CAN I PROTEST MY TAXES?
No. Colorado statutes require that the Assessor process appeals on valuations that have been assigned by the Assessor. There is no provision to appeal taxes and THE ASSESSOR’S OFFICE HAS NO CONTROL OVER TAXES. Valuation is only one part of the formula for calculating taxes. The assessment rate is set by the State Legislature.  Mill levies are set each year by taxing authorities.

HOW DO I ESTIMATE TAXES ON A NEW HOUSE?
Multiply the current purchase price by the current assessment rate (7.20%). Multiply the result by the mill levy in your area and move the decimal point 3 spaces to the left.

WHO PAYS THE TAXES DUE ON PROPERTY I SOLD OR PURCHASED?
Real property tax is the responsibility of the owner of record January 1st of each year. Private contracts between buyer and seller will often specify who pays the taxes or how the taxes are prorated based on the date of title conveyance. The proration is generally completed at the closing with the title company.

DOES THE ASSESSOR HAVE TO MEET ANY SPECIFIC EDUCATIONAL OR LICENSING REQUIREMENTS?
Yes. Anyone valuing property in the Assessor’s office is required by law to hold a Real Estate Appraiser’s license or certification authorized by the Colorado Real Estate Commission, State of Colorado. In addition, annual continuing educational courses, workshops, and seminars to maintain their license and certification are required. Most appraisers in the Douglas County Assessor’s office far exceed any minimum requirements established by law.

DOES COLORADO HAVE A HOMESTEAD EXEMPTION?
There is a statutory provision that a homestead occupied as a home by the owner shall be exempt from attachment arising from any debt or bankruptcy up to the value of $60,000, but current Colorado laws do not allow for a Homestead Exemption from property taxes.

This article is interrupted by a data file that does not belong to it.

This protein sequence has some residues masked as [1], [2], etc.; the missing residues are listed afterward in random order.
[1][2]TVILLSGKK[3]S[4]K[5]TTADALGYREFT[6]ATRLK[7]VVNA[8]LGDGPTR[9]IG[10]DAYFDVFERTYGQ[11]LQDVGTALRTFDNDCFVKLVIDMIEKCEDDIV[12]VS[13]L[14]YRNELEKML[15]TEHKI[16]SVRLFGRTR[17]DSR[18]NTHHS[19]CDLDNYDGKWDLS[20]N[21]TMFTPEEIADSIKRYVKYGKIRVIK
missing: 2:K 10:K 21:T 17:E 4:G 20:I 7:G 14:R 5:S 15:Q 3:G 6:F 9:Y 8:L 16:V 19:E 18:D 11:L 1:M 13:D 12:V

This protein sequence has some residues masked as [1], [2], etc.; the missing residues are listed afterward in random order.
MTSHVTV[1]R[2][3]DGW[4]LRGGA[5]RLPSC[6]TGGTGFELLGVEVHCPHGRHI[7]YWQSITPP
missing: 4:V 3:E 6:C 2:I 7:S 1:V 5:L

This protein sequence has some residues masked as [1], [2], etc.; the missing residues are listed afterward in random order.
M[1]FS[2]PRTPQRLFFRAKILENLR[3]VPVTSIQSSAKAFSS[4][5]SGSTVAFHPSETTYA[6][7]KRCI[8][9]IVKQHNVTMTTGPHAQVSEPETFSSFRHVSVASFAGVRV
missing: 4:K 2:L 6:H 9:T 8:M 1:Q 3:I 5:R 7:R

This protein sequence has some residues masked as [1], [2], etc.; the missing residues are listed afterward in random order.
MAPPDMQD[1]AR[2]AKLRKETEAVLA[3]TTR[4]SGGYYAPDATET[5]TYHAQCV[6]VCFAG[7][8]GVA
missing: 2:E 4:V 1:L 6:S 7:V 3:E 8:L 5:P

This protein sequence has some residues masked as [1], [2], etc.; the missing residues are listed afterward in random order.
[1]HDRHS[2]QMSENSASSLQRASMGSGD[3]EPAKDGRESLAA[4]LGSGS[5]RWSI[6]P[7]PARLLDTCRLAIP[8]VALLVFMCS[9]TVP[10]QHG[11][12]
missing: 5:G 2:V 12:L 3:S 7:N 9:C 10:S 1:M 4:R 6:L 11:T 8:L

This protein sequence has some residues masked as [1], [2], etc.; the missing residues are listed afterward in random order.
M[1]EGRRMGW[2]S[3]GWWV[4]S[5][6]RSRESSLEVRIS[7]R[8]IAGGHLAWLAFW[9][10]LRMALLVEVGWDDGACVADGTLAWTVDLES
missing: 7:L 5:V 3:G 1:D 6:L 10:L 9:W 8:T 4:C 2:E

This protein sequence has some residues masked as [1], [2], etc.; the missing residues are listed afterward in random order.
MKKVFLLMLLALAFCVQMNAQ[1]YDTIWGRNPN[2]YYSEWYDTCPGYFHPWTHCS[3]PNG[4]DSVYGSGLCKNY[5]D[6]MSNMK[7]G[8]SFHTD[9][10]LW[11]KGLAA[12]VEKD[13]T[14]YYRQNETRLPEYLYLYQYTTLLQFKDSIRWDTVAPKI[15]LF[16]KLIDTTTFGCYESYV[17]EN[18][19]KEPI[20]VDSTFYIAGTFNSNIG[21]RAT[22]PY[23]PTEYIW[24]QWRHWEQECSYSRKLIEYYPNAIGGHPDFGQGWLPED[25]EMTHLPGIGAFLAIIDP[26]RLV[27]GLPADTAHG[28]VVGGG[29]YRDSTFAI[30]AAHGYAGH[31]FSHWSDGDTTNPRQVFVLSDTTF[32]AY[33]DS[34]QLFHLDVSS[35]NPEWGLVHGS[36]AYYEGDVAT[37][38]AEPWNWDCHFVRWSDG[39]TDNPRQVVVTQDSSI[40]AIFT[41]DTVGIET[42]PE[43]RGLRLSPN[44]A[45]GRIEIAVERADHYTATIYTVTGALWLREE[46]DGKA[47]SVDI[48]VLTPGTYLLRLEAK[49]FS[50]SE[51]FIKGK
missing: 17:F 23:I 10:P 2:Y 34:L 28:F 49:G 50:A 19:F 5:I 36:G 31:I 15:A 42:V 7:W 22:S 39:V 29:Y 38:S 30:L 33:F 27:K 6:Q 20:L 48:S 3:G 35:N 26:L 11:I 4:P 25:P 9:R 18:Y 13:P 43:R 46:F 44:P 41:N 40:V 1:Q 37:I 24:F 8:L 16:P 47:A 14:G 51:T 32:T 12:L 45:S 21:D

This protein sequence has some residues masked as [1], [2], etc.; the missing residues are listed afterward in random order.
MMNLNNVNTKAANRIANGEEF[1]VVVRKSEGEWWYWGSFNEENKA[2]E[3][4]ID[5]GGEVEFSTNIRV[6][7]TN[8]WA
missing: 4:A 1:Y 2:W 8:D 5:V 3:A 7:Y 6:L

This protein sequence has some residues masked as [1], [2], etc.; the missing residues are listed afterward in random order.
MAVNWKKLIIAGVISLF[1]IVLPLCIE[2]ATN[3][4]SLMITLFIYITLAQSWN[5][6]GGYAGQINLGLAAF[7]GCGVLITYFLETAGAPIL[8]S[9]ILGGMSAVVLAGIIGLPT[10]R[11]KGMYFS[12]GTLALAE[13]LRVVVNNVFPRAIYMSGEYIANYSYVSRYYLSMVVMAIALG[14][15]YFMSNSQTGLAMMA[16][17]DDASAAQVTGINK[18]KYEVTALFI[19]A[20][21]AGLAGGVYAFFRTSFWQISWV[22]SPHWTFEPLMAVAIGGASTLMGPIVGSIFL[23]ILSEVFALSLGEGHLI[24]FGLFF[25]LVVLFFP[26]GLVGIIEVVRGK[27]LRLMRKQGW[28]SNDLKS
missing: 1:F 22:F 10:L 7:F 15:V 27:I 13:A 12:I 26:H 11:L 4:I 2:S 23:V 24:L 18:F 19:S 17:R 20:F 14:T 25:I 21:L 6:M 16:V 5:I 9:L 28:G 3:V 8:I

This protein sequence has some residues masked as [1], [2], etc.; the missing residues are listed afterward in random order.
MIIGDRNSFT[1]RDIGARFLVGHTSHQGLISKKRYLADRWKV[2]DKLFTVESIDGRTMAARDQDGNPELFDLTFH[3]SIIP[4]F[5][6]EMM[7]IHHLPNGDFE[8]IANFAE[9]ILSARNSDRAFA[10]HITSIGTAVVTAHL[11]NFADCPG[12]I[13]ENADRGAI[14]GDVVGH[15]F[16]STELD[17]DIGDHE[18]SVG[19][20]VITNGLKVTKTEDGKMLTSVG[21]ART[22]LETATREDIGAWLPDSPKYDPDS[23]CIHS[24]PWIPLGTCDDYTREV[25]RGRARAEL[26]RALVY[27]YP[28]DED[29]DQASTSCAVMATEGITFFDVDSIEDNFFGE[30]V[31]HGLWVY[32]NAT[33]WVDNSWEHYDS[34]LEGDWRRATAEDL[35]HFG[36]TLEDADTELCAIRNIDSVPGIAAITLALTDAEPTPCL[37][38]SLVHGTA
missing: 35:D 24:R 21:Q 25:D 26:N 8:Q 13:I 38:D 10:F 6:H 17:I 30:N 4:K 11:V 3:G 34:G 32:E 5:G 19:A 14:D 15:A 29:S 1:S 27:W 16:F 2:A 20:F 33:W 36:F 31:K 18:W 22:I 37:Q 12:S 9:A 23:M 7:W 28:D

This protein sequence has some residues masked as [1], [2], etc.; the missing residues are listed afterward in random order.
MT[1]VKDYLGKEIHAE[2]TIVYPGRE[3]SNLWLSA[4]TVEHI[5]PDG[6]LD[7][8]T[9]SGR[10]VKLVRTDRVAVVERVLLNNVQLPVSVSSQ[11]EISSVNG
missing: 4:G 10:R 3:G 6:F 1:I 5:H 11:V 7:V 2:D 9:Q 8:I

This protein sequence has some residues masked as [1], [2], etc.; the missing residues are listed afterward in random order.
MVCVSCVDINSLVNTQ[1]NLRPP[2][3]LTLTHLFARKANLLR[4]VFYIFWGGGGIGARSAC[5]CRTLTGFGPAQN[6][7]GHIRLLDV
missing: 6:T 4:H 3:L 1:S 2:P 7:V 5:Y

WHAT IS THE SENIOR EXEMPTION?
Beginning in 2002, for those who qualify, 50 percent of the first $200,000 in actual value of their primary residence is exempt from property tax.  The exempted taxes are paid by the State of Colorado, however the legislature has the ability to discontinue the exemption during times of budget shortfalls.  Since its inception C.R.S. 39-3-203 has been revised back and forth to both eliminate and reinstate the senior property tax exemption benefit. At this time the exemption will be funded for taxes payable in 2017. Further information on the requirements and application process may be found on this web site under Senior Information.

HOW DO I QUALIFY FOR THE SENIOR EXEMPTION?
Taxpayers who are at least 65 years old on Jan. 1, who have been the owner of record on their property for at least ten years prior to Jan. 1 and who have occupied the property as their primary residence for at least ten consecutive years prior to Jan. 1 may qualify for the Senior Exemption. Application must be filed by July 15 of the year for which the exemption is sought.

HOW DO I TAKE ADVANTAGE OF THE NEW PROPERTY TAX EXEMPTION FOR 100% DISABLED VETERANS?
In 2006, Colorado voters approved Referendum E, amending section 3.5 of article X of the Colorado Constitution.  The amendment and subsequent legislation expanded the senior property tax exemption to include “qualifying disabled veterans.”

Application must be made through the Department of Military and Veterans Affairs. For further information, instructions for filing and an application form, please refer to the Disabled Veterans Tax Exemption.

IS A NON-PROFIT ORGANIZATION EXEMPT FROM PROPERTY TAXES?
Under Colorado law, organizations which are charitable, educational, or religious in nature can be fully or partially exempt from property taxes. Simply having a non-profit status under federal IRS rules does not automatically carry an exemption from local property taxes. For further information and to download an exemption form, go to the State Division of Property Taxation web site or call 303-866-2371.